First Steps On My New Venture
On the way home from a trip to the Cavan Burren early this morning I stopped by Lough Oughter and came across this scene. The plucky little plant growing against the rock, fragile but determined to make it despite the odds, resonated with me.
Increasingly over the past twelve years photography has played an important part in my life. For me, the curiosity and attraction is the creative process. The ability to create and interpret what you see into something that can communicate to others. I gain incredible satisfaction from it. We are all born innately creative. I see my own young children express their creativity daily and often question what happens as we grow into adults and seemingly suppress it. Is it society? Is it a hangover from the industrial age where productivity and process triumphed? I think back to my own time as a kid and remember fondly the creative things I did as a normal part of growing up. I want to experience that freedom of creativity again and share it with others.
Since I started my career in 1993 I have carved a path in the corporate world with a couple of excursions into smaller/startup enterprises. Those experiences have shaped me and delivered the most incredible highs and very difficult lows. I have experienced success and experienced failure, both essential in helping me understand who I am and where I am going.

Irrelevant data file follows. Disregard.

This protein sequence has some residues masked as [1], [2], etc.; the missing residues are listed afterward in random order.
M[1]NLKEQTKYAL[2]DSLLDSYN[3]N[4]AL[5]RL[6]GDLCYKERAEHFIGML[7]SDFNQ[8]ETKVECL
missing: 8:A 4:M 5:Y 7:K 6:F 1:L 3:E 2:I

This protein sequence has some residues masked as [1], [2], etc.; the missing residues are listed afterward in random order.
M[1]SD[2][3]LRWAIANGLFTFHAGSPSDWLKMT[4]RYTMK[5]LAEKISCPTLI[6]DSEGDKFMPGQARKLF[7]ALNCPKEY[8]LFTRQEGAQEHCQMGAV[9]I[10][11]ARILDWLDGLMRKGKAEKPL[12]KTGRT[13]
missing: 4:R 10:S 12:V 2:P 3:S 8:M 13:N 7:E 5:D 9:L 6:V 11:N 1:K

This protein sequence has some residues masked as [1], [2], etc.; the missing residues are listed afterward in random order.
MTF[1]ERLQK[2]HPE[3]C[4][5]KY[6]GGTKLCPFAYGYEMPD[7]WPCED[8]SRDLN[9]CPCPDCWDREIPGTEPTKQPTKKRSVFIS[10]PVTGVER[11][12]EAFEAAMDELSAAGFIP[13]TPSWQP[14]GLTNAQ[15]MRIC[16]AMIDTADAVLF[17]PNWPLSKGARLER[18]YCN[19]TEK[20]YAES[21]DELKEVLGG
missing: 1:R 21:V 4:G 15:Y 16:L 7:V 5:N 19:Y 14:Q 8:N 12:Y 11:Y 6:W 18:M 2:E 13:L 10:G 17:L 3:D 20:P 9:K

Over the past twelve months my desire to take up the utmost creative challenge, combining my passion in photography with my experience in business, has led me to launch into a new venture in photography education. I am now full-time dedicated to this new venture which I am certain will bring its own set of unique experiences.
So back to that little green plant. I see it as me and the new venture, plucky to get a start but still fragile, the first couple of steps are clear but beyond that is uncertainty. Only tenacity, resilience and determination will see it develop into the tree that it has the potential to become. The less risky option is to stay on shore under the shelter of mature trees. Or is it? Those mature trees may provide initial shelter but might ultimately starve it of its true potential. Steven Pressfield puts it succinctly in his book “The War of Art” with “Our job in this life is not to shape ourselves into some ideal we imagine we ought to be, but to find out who we already are and become it.”
I will post here on the blog regularly with updates, developments and general musing. Lots to come. You can sign-up to the Newsletter here for periodic updates and follow me on Facebook, Twitter and Google+.